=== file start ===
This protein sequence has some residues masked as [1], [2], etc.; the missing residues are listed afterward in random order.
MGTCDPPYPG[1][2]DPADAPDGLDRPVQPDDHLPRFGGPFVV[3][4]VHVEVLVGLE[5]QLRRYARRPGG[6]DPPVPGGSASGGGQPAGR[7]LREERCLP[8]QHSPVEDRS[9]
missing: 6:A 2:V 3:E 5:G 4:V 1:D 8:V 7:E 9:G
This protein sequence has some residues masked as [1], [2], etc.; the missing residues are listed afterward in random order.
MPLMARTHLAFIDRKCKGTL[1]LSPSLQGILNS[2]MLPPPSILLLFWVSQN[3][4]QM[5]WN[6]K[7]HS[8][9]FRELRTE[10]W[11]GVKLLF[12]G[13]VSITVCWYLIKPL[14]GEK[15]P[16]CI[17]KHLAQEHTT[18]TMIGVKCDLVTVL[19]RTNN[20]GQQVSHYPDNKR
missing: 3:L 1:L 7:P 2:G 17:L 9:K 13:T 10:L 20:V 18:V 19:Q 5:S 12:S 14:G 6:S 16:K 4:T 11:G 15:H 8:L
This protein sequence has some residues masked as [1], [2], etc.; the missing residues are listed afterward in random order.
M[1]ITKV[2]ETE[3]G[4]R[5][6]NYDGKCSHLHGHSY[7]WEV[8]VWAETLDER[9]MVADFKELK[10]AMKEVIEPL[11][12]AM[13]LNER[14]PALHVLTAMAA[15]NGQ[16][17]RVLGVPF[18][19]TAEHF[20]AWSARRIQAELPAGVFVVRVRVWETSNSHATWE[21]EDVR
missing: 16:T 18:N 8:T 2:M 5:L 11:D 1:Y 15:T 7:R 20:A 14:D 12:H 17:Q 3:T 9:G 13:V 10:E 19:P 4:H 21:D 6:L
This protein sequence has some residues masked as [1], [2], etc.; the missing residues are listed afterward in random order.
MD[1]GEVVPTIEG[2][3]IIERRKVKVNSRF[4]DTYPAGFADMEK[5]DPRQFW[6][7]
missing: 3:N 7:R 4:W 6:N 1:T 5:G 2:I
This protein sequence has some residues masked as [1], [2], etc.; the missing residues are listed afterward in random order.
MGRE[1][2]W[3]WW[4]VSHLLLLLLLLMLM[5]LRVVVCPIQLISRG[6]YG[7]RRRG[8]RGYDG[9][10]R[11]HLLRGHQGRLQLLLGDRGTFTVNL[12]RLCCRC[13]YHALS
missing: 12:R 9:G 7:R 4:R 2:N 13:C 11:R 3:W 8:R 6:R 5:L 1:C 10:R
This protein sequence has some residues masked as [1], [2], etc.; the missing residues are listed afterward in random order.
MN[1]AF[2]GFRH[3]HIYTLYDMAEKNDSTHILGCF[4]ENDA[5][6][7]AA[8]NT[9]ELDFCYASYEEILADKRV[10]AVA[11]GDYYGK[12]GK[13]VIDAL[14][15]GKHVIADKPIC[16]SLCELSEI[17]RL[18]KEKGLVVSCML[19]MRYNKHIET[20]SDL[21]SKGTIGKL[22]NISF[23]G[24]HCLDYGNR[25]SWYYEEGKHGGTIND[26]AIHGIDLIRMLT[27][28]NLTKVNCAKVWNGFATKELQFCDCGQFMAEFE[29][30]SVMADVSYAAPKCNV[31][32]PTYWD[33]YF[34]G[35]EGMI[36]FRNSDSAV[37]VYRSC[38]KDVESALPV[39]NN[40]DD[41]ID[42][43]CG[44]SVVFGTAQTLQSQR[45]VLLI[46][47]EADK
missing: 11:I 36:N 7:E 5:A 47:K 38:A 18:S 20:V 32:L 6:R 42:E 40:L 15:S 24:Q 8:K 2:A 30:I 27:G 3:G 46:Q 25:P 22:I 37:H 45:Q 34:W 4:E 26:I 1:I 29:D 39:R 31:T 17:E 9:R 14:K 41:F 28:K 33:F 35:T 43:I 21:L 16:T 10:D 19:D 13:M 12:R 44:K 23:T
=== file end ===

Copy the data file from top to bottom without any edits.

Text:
This protein sequence has some residues masked as [1], [2], etc.; the missing residues are listed afterward in random order.
MGTCDPPYPG[1][2]DPADAPDGLDRPVQPDDHLPRFGGPFVV[3][4]VHVEVLVGLE[5]QLRRYARRPGG[6]DPPVPGGSASGGGQPAGR[7]LREERCLP[8]QHSPVEDRS[9]
missing: 6:A 2:V 3:E 5:G 4:V 1:D 8:V 7:E 9:G
This protein sequence has some residues masked as [1], [2], etc.; the missing residues are listed afterward in random order.
MPLMARTHLAFIDRKCKGTL[1]LSPSLQGILNS[2]MLPPPSILLLFWVSQN[3][4]QM[5]WN[6]K[7]HS[8][9]FRELRTE[10]W[11]GVKLLF[12]G[13]VSITVCWYLIKPL[14]GEK[15]P[16]CI[17]KHLAQEHTT[18]TMIGVKCDLVTVL[19]RTNN[20]GQQVSHYPDNKR
missing: 3:L 1:L 7:P 2:G 17:L 9:K 13:T 10:L 20:V 18:V 19:Q 5:S 12:S 14:G 6:S 16:K 4:T 11:G 15:H 8:L
This protein sequence has some residues masked as [1], [2], etc.; the missing residues are listed afterward in random order.
M[1]ITKV[2]ETE[3]G[4]R[5][6]NYDGKCSHLHGHSY[7]WEV[8]VWAETLDER[9]MVADFKELK[10]AMKEVIEPL[11][12]AM[13]LNER[14]PALHVLTAMAA[15]NGQ[16][17]RVLGVPF[18][19]TAEHF[20]AWSARRIQAELPAGVFVVRVRVWETSNSHATWE[21]EDVR
missing: 16:T 18:N 8:T 2:M 5:L 11:D 1:Y 15:T 7:R 20:A 14:D 12:H 17:Q 3:T 9:G 13:V 10:E 19:P 4:H 21:D 6:L
This protein sequence has some residues masked as [1], [2], etc.; the missing residues are listed afterward in random order.
MD[1]GEVVPTIEG[2][3]IIERRKVKVNSRF[4]DTYPAGFADMEK[5]DPRQFW[6][7]
missing: 3:N 7:R 4:W 6:N 1:T 5:G 2:I
This protein sequence has some residues masked as [1], [2], etc.; the missing residues are listed afterward in random order.
MGRE[1][2]W[3]WW[4]VSHLLLLLLLLMLM[5]LRVVVCPIQLISRG[6]YG[7]RRRG[8]RGYDG[9][10]R[11]HLLRGHQGRLQLLLGDRGTFTVNL[12]RLCCRC[13]YHALS
missing: 12:R 9:G 7:R 4:R 2:N 13:C 11:R 3:W 8:R 6:R 5:L 1:C 10:R
This protein sequence has some residues masked as [1], [2], etc.; the missing residues are listed afterward in random order.
MN[1]AF[2]GFRH[3]HIYTLYDMAEKNDSTHILGCF[4]ENDA[5][6][7]AA[8]NT[9]ELDFCYASYEEILADKRV[10]AVA[11]GDYYGK[12]GK[13]VIDAL[14][15]GKHVIADKPIC[16]SLCELSEI[17]RL[18]KEKGLVVSCML[19]MRYNKHIET[20]SDL[21]SKGTIGKL[22]NISF[23]G[24]HCLDYGNR[25]SWYYEEGKHGGTIND[26]AIHGIDLIRMLT[27][28]NLTKVNCAKVWNGFATKELQFCDCGQFMAEFE[29][30]SVMADVSYAAPKCNV[31][32]PTYWD[33]YF[34]G[35]EGMI[36]FRNSDSAV[37]VYRSC[38]KDVESALPV[39]NN[40]DD[41]ID[42][43]CG[44]SVVFGTAQTLQSQR[45]VLLI[46][47]EADK
missing: 11:I 36:N 7:E 5:A 47:K 38:A 18:S 20:V 32:L 6:R 42:E 40:L 15:S 24:Q 8:K 2:A 30:I 27:G 3:G 46:Q 25:P 22:I 37:H 45:Q 34:W 4:E 26:I 1:I 29:D 39:R 31:T 17:E 9:R 14:K 41:F 28:K 33:F 35:T 43:I 21:L 16:T 10:D 19:D 13:M 12:R 44:K 23:T